Thursday, August 5, 2021

15 New Primary Source Activities from DocsTeach

DocsTeach has been one of my go-to places for U.S. History lessons since the day that I first discovered it years ago. Not only does DocsTeach host a large, curated collection of primary source documents it also offers templates for developing online activities about those documents. Additionally, DocsTeach offers hundreds of premade primary source lesson activities. 

Just in time for the start of the new school year DocsTeach has published fifteen new activities for students. The list of new activities includes lessons that are appropriate for elementary school, middle school, and high school students. 

At the top of the list of new DocsTeach activities you'll find Get to Know Your Three Branches of Government. This activity is designed for elementary school and middle school students. In the activity students have to look at primary source images and documents then place them into the branch of government that it relates to. 

A new DocsTeach activity for high school students centers around primary source documents related to the Vietnam War. In The Vietnam War Timeline activity students read the documents then sort them into chronological order from 1956 to 1975.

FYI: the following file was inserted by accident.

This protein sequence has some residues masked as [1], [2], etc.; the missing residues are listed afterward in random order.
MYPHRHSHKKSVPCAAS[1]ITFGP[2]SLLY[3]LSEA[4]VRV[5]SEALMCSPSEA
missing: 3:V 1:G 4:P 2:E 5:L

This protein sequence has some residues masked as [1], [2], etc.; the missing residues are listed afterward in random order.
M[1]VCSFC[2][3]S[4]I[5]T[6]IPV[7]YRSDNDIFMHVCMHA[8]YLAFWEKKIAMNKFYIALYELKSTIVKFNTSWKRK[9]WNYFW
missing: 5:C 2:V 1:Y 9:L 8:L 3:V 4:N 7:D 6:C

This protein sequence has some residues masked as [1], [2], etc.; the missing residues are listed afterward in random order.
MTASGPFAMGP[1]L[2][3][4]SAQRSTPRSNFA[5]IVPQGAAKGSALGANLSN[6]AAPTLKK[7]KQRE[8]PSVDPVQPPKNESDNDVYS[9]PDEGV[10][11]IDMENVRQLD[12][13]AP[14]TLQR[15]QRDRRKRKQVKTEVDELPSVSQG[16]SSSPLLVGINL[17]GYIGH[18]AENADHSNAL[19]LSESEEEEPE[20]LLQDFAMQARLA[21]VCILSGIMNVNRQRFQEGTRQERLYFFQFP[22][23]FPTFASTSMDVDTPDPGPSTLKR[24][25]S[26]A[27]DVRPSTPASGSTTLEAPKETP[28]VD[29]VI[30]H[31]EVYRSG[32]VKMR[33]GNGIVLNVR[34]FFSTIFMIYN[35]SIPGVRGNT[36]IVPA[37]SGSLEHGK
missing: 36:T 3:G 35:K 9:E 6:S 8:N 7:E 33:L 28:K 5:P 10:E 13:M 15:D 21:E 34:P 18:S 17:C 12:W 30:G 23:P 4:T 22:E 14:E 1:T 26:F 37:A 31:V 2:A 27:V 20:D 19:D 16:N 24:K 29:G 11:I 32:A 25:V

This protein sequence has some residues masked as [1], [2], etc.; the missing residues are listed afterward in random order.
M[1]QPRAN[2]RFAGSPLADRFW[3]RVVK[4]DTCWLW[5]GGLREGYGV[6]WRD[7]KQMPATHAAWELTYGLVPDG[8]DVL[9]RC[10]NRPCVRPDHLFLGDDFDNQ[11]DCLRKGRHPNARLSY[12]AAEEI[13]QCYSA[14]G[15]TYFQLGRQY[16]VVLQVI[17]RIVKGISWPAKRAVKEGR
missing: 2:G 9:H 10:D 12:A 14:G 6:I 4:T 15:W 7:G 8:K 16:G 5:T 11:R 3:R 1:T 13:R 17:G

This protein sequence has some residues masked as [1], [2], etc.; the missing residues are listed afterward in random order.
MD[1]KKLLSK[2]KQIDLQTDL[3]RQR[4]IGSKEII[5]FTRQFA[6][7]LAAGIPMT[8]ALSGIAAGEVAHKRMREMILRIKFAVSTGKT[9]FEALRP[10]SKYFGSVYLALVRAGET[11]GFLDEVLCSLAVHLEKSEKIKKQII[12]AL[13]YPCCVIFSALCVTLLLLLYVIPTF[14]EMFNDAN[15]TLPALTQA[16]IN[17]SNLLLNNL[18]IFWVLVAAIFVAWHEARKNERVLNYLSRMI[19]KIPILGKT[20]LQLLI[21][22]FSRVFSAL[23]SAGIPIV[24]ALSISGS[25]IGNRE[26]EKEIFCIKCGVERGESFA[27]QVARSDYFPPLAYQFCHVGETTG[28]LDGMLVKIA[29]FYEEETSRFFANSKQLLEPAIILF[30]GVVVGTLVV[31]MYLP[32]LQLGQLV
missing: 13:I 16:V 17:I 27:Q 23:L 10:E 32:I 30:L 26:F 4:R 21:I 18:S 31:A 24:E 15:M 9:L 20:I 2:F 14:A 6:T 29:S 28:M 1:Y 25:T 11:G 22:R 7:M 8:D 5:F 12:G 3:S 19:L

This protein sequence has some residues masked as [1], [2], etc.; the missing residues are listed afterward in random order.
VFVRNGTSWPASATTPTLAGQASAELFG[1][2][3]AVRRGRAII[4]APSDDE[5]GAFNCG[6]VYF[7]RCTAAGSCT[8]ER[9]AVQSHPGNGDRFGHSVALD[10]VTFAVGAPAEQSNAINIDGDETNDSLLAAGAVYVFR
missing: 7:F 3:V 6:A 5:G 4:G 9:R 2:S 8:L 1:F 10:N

A complete list of all of the new DocsTeach activities can be found in their most recent newsletter

On a related note, here's my video overview of how to create and distribute your own primary source activities via DocsTeach. 

How to Use Google Scholar to Find Federal and State Court Rulings

Earlier this week I wrote about and published a video about how to use Google Scholar to research inventions and their inventors. Case law research is a third aspect of Google Scholar that can be helpful to student researchers. 

The case law search function in Google Scholar enables you to find Federal and state cases via keyword search. This is helpful if you’re looking for court rulings on a topic but don’t have a specific case in mind. For example, if I’m researching the development of laws pertaining to the New England lobster fisheries I can enter “lobster fishing” into Google Scholar then search for Federal court cases that include my search term and or search for Maine, New Hampshire, Massachusetts, Connecticut, or Rhode Island state court cases that include “lobster fishing.” (The sixth New England state, Vermont, is unlikely to have any court cases involving lobster fishing because Vermont doesn’t have any ocean coastline).

Once you’ve found a court case related to your search term in Google Scholar you can read the case online within Google Scholar. Additionally, Google Scholar lists other cases that have cited the ruling that you’re currently reading. That provides an easy way to find related cases about your chosen research topic.

A video overview of how to use Google Scholar to locate federal and state court rulings is available here and as embedded below.

This blog post was written by Richard Byrne and originally appeared on Any appearance of this post on other websites is unauthorized.